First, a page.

Addis Abeba – The International Air Transport Association (IATA) has called on the government of Ethiopia to swiftly clear $95 million airline funds blocked from repatriation to ensure the country’s connectivity is not threatened.
In a statement sent to Addis Standard amidst the IATA Focus Africa conference which is being held today and tomorrow in Addis Abeba, the association said Ethiopia must abide by the international agreements that guarantee the repatriation of airlines revenues to keep the world connected by air.
“This sends all the wrong signals and puts at risk the economic and social benefits that its global hub supports Ethiopia’s development with”Willie Walsh
“The low allocation of USD to the aviation industry by the Ethiopian Government and Central Bank means that $95 million in airline funds are blocked in the country,” said Willie Walsh, IATA’s director general.
“This sends all the wrong signals and puts at risk the economic and social benefits that its global hub supports Ethiopia’s development with. Ethiopia must follow the global rules that it benefits from. It’s time for the government to work with industry to resolve this situation quickly.”
The statement quoted Mesfin Tasew, Ethiopian Airlines Group CEO as saying that despite recovering well from the impacts of COVID-19 and persistent performance, the airlines still have challenges regarding expatriating accumulated funds in various countries.
“We have more than $180 million stranded in several countries. Transferring funds remains a critical challenge for airlines,” Mesfin said.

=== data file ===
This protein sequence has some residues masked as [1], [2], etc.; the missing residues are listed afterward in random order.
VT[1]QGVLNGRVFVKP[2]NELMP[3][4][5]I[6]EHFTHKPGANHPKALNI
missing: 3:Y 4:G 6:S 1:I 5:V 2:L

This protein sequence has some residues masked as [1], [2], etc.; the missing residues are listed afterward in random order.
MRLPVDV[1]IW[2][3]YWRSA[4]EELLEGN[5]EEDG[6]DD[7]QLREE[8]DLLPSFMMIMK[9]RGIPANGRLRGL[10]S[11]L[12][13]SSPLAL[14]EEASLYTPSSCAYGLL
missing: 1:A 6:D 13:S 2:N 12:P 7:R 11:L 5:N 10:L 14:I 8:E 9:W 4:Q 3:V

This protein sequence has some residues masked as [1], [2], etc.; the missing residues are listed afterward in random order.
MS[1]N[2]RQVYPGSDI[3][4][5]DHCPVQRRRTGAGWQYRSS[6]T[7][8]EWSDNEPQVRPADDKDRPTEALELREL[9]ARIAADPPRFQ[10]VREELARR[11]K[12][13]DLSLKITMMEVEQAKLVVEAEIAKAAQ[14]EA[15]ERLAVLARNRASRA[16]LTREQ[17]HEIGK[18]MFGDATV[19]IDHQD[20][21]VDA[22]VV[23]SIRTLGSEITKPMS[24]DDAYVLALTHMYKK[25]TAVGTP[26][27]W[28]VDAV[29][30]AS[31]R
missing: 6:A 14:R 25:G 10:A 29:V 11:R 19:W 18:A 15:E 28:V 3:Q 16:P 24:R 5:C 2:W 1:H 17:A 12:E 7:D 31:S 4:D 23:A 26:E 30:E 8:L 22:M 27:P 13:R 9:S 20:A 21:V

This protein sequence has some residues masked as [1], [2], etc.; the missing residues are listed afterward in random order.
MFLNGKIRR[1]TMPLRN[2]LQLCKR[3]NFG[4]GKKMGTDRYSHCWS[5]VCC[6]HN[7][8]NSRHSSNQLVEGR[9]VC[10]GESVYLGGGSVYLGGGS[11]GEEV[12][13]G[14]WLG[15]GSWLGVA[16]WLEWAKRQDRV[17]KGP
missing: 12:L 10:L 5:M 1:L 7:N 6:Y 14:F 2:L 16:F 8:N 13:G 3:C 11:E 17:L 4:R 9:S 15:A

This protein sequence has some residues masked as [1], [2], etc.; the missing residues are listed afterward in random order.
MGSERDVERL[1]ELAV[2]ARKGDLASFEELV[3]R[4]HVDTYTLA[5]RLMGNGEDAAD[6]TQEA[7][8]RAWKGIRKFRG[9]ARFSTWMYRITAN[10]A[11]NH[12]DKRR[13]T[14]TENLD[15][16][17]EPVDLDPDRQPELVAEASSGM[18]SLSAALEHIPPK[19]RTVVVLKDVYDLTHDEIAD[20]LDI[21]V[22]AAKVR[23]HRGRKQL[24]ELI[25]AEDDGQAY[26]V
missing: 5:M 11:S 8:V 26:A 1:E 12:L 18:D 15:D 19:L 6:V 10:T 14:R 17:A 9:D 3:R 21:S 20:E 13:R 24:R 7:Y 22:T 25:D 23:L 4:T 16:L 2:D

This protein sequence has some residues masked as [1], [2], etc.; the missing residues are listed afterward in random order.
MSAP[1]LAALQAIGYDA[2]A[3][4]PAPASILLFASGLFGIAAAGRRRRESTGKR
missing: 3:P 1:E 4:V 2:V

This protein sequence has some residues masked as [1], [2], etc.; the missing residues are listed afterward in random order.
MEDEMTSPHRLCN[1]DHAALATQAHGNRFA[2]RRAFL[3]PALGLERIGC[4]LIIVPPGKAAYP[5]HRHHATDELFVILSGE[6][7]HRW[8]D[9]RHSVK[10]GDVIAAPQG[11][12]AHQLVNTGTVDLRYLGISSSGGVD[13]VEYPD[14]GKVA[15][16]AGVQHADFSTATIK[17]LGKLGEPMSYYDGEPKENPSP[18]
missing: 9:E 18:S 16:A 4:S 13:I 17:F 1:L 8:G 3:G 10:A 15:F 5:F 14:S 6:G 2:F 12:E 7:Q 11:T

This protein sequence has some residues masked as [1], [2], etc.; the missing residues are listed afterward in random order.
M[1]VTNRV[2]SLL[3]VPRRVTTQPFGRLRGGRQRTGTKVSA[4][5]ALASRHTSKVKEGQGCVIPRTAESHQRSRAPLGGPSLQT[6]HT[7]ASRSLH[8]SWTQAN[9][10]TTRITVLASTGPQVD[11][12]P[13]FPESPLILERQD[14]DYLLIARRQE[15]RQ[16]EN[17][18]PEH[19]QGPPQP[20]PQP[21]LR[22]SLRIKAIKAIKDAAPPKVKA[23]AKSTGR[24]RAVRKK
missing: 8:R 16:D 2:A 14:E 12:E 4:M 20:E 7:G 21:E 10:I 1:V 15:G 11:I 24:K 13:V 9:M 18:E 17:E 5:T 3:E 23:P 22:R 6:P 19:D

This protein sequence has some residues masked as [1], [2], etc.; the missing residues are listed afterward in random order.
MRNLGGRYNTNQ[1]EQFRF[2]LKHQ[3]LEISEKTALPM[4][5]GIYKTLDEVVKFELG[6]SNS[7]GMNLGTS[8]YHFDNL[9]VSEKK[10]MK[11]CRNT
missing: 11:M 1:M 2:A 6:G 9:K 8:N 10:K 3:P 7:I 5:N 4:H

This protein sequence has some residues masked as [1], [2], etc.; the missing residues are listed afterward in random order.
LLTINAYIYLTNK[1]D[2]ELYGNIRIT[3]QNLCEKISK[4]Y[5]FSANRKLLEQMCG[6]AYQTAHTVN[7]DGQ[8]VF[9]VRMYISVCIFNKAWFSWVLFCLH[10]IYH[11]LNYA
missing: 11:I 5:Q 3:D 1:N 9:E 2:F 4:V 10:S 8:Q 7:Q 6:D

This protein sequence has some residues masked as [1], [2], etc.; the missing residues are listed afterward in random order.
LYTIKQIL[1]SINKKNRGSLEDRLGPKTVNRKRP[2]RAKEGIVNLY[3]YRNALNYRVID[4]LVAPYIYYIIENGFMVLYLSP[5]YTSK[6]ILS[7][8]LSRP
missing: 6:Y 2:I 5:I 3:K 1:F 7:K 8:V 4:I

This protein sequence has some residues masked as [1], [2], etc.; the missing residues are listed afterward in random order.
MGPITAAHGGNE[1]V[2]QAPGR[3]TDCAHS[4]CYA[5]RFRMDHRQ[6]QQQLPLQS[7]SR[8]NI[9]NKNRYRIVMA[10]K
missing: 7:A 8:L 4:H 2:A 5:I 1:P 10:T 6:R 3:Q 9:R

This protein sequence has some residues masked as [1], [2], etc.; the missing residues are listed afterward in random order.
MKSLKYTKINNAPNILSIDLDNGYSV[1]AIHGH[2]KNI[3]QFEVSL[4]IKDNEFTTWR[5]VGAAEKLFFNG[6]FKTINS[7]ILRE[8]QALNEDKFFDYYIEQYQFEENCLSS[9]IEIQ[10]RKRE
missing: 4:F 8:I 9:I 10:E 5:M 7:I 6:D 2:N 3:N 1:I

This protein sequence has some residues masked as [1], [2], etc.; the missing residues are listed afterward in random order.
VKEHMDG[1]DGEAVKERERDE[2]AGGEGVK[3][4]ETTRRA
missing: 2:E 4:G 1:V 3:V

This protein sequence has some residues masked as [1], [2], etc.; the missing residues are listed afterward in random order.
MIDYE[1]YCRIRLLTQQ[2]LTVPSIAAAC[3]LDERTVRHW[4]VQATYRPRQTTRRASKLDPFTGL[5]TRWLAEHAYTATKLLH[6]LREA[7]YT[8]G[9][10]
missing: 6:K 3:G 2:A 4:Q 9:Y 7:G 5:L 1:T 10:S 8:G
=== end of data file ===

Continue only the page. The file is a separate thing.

“By the end of this fiscal year, we expect to generate USD6.1 billion, this is a 20% growth compared to our last year’s performance. We will be transporting 13.7 million passengers which is also a 55% increase from same period last year,” he added.
This comes in the backdrop of the recent change in the leadership of the board of Ethiopian Airlines Group which saw the replacement of veteran aviation executive Girma Wake by the country’s Air force commander Lieutenant General Yilma Merdassa. Ethiopian Airlines, the country’s single largest source of foreign currency did not explain the reason behind the change.
According to the statement by IATA, Ethiopia is recovering strongly from the COVID-19 crisis with its benchmark intra-Africa regional connectivity standing at 113% of pre-crisis levels according to IATA’s connectivity Index, and with passenger traffic originating from Ethiopia tracked at 19% above pre-crisis levels in the first quarter of 2023.
This is “well ahead of Africa’s overall passenger demand which stood at 8.7% above pre-crisis levels in the first quarter,” the statement noted.
IATA said full implementation of the Single African Air Transport Market (SAATM) which could create 21,000 new jobs and add $81.8 million to the GDP, and fostering the growth of a Sustainable Aviation Fuel (SAF) industry to reducing the aviation industry’s carbon footprint are additional key priorities to support a strong aviation sector in Ethiopia.
“Ethiopia’s aviation industry is set to triple by 2040, with an average 6% growth in passenger traffic over the next 17 years. The Ethiopian government is uniquely positioned to stimulate SAF production, a move that would not only support the forecast surge in air travel but also trigger substantial job creation and boost the local economy,” said Walsh. AS